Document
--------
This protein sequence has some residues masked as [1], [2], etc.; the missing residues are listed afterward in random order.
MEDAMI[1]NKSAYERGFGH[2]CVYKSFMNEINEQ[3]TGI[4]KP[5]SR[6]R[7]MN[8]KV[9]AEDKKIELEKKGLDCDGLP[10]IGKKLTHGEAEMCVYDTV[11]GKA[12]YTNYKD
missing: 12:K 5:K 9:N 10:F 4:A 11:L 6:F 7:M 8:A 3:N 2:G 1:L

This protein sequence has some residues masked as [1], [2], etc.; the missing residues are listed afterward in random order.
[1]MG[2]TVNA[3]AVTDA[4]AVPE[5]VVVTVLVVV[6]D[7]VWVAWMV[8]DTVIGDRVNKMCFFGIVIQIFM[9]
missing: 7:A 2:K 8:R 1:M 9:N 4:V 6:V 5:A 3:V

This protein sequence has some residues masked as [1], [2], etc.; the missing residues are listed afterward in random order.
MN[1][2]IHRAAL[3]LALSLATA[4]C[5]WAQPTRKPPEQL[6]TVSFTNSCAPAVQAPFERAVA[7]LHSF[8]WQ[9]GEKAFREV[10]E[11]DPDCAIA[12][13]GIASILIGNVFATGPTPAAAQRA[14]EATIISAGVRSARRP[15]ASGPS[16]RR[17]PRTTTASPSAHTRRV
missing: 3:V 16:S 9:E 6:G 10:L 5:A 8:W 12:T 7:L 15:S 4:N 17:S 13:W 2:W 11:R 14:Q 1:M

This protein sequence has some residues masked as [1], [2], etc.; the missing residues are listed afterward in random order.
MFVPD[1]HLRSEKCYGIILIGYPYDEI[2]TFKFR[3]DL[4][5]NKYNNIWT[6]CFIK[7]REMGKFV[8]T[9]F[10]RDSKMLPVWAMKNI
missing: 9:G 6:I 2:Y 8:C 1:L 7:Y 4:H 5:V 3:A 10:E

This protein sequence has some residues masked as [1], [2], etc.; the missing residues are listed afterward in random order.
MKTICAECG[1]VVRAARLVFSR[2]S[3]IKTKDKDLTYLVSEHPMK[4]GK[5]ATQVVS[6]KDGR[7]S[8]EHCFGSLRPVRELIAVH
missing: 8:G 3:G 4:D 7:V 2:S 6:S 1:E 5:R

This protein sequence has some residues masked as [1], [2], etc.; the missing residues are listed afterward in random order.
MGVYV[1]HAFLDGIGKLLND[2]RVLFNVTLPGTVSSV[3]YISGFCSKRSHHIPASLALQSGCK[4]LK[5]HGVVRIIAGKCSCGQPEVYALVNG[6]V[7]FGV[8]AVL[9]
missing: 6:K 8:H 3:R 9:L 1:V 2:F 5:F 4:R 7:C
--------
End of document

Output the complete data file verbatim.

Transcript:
This protein sequence has some residues masked as [1], [2], etc.; the missing residues are listed afterward in random order.
MEDAMI[1]NKSAYERGFGH[2]CVYKSFMNEINEQ[3]TGI[4]KP[5]SR[6]R[7]MN[8]KV[9]AEDKKIELEKKGLDCDGLP[10]IGKKLTHGEAEMCVYDTV[11]GKA[12]YTNYKD
missing: 12:K 5:K 9:N 10:F 4:A 11:L 6:F 7:M 8:A 3:N 2:G 1:L

This protein sequence has some residues masked as [1], [2], etc.; the missing residues are listed afterward in random order.
[1]MG[2]TVNA[3]AVTDA[4]AVPE[5]VVVTVLVVV[6]D[7]VWVAWMV[8]DTVIGDRVNKMCFFGIVIQIFM[9]
missing: 7:A 2:K 8:R 1:M 9:N 4:V 6:V 5:A 3:V

This protein sequence has some residues masked as [1], [2], etc.; the missing residues are listed afterward in random order.
MN[1][2]IHRAAL[3]LALSLATA[4]C[5]WAQPTRKPPEQL[6]TVSFTNSCAPAVQAPFERAVA[7]LHSF[8]WQ[9]GEKAFREV[10]E[11]DPDCAIA[12][13]GIASILIGNVFATGPTPAAAQRA[14]EATIISAGVRSARRP[15]ASGPS[16]RR[17]PRTTTASPSAHTRRV
missing: 3:V 16:S 9:E 6:G 10:L 5:A 8:W 12:T 7:L 15:S 4:N 17:S 13:W 2:W 11:R 14:Q 1:M

This protein sequence has some residues masked as [1], [2], etc.; the missing residues are listed afterward in random order.
MFVPD[1]HLRSEKCYGIILIGYPYDEI[2]TFKFR[3]DL[4][5]NKYNNIWT[6]CFIK[7]REMGKFV[8]T[9]F[10]RDSKMLPVWAMKNI
missing: 9:G 6:I 2:Y 8:C 1:L 7:Y 4:H 5:V 3:A 10:E

This protein sequence has some residues masked as [1], [2], etc.; the missing residues are listed afterward in random order.
MKTICAECG[1]VVRAARLVFSR[2]S[3]IKTKDKDLTYLVSEHPMK[4]GK[5]ATQVVS[6]KDGR[7]S[8]EHCFGSLRPVRELIAVH
missing: 8:G 3:G 4:D 7:V 2:S 6:S 1:E 5:R

This protein sequence has some residues masked as [1], [2], etc.; the missing residues are listed afterward in random order.
MGVYV[1]HAFLDGIGKLLND[2]RVLFNVTLPGTVSSV[3]YISGFCSKRSHHIPASLALQSGCK[4]LK[5]HGVVRIIAGKCSCGQPEVYALVNG[6]V[7]FGV[8]AVL[9]
missing: 6:K 8:H 3:R 9:L 1:V 2:F 5:F 4:R 7:C